Friday, February 12, 2010


As rebuilding efforts are currently in place, an estimated date has been announced for a return to normal tourist operations. Perurail has temporarily suspended rail services to Machu Picchu Pueblo (Aguas Caliente) – the town below the citadel. Although many local residents and business owners have been severely affected, with the aid of the Peruvian government and the private sector, work is in progress to rebuild damaged areas. It is estimated that normal tourist operations to Machu Picchu should resume by the beginning of April.

Plans to travel to the affected areas in April should not be disrupted.

The areas of Cuzco and the Sacred Valley have not been affected. There is far more to Cuzco and the Sacred Valley than Machu Picchu. Any plans to visit the area that do not include a visit to Machu Picchu should not be disrupted at all.

The following is an official statement regarding travel to Machu Picchu, Cuzco and the Sacred Valley:

February 3, 2010
Peru’s government announced a 60-day state of emergency in the Cusco department last week as heavy rainfall and mudslides battered the country’s southern Andean region. The storms flooded the Vilcanota River, which blocked the railway between Cusco and Machu Picchu, Peru’s sacred Inca citadel and top tourist attraction. The town of Aguas Caliente has been temporarily isolated. Some bridges have fallen and most crops have been lost. Furthermore, many rural houses built on the river banks or near the river have been inundated and some are a total loss.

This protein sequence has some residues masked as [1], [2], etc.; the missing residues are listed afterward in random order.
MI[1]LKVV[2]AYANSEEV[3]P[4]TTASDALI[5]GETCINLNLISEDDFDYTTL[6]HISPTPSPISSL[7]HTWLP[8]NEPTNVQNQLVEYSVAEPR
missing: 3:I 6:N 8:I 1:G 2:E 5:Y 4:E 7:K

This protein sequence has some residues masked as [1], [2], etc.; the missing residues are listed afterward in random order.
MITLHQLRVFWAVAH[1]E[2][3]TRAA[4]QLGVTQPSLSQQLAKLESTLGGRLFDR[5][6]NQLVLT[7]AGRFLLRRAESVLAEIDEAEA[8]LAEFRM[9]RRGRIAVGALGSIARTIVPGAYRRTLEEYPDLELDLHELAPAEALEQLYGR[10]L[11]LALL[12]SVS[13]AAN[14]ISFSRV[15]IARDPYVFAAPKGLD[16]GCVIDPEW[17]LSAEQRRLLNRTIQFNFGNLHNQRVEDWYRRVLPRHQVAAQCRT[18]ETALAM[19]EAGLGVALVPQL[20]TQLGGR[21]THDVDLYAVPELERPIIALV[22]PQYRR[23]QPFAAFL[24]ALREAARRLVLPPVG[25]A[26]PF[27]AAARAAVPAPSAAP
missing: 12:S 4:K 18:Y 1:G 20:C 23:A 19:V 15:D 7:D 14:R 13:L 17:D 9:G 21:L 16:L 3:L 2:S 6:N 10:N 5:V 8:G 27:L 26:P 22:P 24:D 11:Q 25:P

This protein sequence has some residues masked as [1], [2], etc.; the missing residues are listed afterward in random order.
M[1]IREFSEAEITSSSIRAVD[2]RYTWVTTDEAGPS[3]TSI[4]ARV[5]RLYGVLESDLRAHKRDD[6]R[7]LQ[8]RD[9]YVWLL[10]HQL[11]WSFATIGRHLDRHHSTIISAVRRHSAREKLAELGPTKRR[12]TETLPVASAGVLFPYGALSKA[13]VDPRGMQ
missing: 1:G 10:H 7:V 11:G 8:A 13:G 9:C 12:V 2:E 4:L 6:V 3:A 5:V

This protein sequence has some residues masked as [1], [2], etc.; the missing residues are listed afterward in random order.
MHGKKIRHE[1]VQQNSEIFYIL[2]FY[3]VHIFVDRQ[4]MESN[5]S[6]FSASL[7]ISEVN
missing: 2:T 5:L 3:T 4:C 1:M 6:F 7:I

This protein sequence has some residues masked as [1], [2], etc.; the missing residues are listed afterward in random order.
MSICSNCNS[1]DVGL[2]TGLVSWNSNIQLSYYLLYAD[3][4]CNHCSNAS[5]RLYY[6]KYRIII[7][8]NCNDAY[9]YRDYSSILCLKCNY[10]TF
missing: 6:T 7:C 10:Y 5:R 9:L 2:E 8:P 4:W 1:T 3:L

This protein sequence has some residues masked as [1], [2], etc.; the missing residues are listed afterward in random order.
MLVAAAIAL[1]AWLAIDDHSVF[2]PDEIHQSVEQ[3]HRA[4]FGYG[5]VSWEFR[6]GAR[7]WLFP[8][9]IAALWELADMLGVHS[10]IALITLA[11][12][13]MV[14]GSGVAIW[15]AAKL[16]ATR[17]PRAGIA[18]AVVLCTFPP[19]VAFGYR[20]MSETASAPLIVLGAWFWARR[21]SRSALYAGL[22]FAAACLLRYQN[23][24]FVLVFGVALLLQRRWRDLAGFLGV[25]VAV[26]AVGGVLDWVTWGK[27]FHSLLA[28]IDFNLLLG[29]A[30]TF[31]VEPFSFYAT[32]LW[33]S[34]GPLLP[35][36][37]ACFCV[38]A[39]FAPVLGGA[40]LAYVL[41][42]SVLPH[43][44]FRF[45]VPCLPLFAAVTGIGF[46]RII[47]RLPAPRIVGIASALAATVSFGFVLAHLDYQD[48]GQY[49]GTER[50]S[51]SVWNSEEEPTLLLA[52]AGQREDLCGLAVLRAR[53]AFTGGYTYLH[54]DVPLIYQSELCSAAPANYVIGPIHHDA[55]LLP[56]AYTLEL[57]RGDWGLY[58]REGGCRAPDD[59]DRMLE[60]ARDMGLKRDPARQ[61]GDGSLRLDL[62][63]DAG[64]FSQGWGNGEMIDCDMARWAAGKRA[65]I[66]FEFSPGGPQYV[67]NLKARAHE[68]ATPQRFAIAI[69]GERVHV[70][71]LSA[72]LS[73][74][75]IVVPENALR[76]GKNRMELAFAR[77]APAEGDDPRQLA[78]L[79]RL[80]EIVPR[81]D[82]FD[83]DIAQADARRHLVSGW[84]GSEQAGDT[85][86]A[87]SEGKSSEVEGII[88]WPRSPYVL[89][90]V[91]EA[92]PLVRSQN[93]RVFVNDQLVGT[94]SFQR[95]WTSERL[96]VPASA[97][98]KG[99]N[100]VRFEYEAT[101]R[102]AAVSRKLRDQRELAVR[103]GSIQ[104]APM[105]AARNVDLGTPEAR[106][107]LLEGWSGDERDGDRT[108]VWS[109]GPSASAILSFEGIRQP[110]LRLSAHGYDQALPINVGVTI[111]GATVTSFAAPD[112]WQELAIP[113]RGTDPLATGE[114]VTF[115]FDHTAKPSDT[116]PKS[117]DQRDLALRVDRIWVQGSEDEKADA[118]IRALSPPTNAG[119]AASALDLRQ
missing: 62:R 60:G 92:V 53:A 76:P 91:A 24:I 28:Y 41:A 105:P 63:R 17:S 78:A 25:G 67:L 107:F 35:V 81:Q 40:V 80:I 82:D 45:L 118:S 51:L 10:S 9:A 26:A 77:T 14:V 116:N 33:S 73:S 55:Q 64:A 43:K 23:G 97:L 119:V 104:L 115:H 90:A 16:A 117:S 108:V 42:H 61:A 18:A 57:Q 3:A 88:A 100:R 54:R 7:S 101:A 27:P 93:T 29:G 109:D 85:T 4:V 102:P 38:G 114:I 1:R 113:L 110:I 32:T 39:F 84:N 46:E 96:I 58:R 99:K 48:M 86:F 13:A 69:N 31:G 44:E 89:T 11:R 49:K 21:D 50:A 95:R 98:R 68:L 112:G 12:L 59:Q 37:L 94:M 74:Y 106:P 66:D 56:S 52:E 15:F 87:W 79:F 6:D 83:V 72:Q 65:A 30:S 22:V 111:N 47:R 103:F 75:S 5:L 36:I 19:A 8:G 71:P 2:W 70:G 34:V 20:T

British-owned Perurail has temporarily suspended services to Machu Picchu Pueblo (Aguas Caliente) – the town below the citadel - stranding some 2,000 tourists. Peru’s government sent police and military helicopters to evacuate the tourists and local residents.

The main tourist attractions of the Sacred Valley, such as Pisaq, Ollantaytambo, Chinchero, Maras and Moray; areas south of Cuzco: Tipon, Pikillaqta, Andahuaylillas and the citadel of Machu Picchu did not suffer damages. Nevertheless, it will not be possible to access Machu Picchu by train for up to seven weeks. We are confident that by early April all the tourist activity will be reestablished to Machu Picchu.

Minister of Foreign Trade and Tourism, Martín Pérez, said Tuesday that Peru’s top tourist attraction, Machu Picchu, was not damaged following torrential rains, mudslides and floods that washed out roads and railroad tracks leading to the 15th-century sacred Inca citadel. Pérez expects repairs of the railway to be finished in eight weeks (from February 3rd).

“The citadel (of Machu Picchu), which I visited on Saturday (January 30th) after the tourists had been evacuated, was in perfect condition.” said Pérez. “The Inca knew not only how to build the drainage system, the hydraulic system is absolutely amazing. We went on Saturday and it was completely dry. We expect it will take eight weeks to repair the railroad tracks and (Machu Picchu) will be able to receive tourists again,” Pérez told Radio Programas Peru.

Lost World Adventures's Facebook Fan Box